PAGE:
Guide to the Robinson Jeffers / Frank H. Armstrong Collection
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University of California, Santa Barbara
Santa Barbara, CA 93106
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Guide to the Robinson Jeffers / Frank H. Armstrong Collection, 1926-1980
Collection number: Mss 53
Department of Special Collections, Davidson Library, University of California, Santa Barbara
- Department of Special Collections
- Davidson Library
- University of California, Santa Barbara
- Santa Barbara, CA 93106
- Phone: (805) 893-3062
- Fax: (805) 893-5749
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- URL: http://www.library.ucsb.edu/speccoll/speccoll.html
- Processed by:
- Special Collections staff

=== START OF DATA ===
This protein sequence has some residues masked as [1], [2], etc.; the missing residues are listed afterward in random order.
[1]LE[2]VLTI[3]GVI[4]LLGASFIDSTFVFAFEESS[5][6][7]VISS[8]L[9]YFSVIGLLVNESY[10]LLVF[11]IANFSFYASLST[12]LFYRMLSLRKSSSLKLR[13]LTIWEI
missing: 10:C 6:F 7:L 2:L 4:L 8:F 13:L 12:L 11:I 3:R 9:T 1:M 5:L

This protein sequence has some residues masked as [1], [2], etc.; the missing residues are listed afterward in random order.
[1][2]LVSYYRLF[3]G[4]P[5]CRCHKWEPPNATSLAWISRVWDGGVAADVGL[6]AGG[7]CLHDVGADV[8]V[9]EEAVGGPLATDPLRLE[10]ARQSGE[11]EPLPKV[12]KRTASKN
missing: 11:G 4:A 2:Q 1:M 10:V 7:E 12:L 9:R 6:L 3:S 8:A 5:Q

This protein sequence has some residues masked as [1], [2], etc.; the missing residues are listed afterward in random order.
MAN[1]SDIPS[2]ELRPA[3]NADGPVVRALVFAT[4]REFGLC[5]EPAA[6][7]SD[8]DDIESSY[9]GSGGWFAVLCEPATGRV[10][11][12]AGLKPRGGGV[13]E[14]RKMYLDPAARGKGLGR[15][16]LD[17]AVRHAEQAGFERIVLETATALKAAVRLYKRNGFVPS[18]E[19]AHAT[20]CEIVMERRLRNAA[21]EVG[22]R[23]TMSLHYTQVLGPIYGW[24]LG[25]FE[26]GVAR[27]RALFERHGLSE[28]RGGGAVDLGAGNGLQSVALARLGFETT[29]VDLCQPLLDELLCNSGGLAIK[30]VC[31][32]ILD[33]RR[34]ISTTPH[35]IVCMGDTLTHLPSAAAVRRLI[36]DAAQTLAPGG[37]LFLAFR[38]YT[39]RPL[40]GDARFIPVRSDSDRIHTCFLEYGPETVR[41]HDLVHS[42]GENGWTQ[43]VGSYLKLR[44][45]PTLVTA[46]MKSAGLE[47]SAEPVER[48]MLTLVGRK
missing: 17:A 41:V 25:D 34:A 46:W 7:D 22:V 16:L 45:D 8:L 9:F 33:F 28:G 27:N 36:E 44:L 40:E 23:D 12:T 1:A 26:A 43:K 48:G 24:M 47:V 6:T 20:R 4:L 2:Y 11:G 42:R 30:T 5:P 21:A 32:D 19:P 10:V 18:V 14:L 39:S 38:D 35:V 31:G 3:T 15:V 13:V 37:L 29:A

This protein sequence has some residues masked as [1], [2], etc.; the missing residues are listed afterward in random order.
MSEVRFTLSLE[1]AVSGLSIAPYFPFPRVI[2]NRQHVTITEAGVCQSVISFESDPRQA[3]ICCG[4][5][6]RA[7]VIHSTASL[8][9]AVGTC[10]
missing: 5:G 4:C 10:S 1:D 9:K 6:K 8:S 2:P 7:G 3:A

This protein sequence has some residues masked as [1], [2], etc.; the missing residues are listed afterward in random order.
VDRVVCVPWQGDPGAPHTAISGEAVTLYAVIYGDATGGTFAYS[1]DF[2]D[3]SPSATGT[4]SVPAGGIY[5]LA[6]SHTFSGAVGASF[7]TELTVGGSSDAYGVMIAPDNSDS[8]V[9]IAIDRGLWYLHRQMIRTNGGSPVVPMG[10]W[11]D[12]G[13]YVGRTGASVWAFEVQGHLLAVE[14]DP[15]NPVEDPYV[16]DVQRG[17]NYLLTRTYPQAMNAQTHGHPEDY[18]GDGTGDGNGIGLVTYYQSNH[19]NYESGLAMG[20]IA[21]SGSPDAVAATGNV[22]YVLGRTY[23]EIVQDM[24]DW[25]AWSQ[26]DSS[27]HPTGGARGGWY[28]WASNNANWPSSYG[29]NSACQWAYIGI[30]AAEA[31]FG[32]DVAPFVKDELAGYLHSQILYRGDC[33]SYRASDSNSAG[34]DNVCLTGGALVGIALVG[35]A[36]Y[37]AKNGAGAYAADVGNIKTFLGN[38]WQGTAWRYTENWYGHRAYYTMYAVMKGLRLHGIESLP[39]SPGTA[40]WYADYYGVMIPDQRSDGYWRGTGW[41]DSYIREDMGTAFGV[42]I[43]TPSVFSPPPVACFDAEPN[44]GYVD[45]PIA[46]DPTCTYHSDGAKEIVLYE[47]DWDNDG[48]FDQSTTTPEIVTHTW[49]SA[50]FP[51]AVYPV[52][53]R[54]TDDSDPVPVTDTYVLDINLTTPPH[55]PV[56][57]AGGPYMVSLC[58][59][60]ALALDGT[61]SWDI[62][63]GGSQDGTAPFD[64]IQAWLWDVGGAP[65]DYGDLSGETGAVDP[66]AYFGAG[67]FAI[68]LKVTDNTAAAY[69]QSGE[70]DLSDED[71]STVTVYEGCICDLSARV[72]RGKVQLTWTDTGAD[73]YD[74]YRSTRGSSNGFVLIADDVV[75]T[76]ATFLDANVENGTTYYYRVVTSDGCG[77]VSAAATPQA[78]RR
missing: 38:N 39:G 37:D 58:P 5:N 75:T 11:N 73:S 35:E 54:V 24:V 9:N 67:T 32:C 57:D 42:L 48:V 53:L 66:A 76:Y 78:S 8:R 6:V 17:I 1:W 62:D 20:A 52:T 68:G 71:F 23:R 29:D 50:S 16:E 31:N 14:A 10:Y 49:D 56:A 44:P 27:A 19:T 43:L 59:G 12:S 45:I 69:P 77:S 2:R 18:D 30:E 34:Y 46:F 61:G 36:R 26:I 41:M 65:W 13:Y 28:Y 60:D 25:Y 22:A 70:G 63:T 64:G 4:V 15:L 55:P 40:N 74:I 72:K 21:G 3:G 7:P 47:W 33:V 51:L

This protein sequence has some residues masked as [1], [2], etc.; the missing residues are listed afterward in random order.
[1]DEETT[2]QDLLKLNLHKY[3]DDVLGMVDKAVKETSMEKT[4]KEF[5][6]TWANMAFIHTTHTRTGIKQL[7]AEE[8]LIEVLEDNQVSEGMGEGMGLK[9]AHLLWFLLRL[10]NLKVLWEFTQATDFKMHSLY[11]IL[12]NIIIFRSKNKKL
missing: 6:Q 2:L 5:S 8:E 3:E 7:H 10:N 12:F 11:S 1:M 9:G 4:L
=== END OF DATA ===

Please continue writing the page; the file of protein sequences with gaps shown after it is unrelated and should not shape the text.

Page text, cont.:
- Date Completed:
04 March 2003
- Encoded by:
- David C. Gartrell
© 2003 Regents of the University of California. All rights reserved.
Title: Robinson Jeffers / Frank H. Armstrong Collection,
Date (inclusive): 1926-1980
Collection number: Mss 53
Jeffers, Robinson, 1887-1962
1.5 linear feet
(2 oversize boxes and 1 record container)
University of California, Santa Barbara. Library. Dept. of Special Collections
Santa Barbara, California 93106-9010
Physical location: Boxes 1-2 (Del Sur Oversize); Box 3 (Annex 2)
Copyright has not been assigned to the Department of Special Collections, UCSB. All requests for permission to publish or
quote from manuscripts must be submitted in writing to the Head of Special Collections. Permission for publication is given
on behalf of the Department of Special Collections as the owner of the physical items and is not intended to include or imply
permission of the copyright holder, which also must be obtained.
Robinson Jeffers / Frank H. Armstrong Collection. Mss 53. Department of Special Collections, Davidson Library, University
of California, Santa Barbara.
Donation in memory of Frank H. Armstrong by his sister, Jean (Mrs. Edwin) Corle, and his mother, Mrs. Horace Armstrong, ca.
1971-1972. Subsequent additions by donation and purchase, to ca. 1980.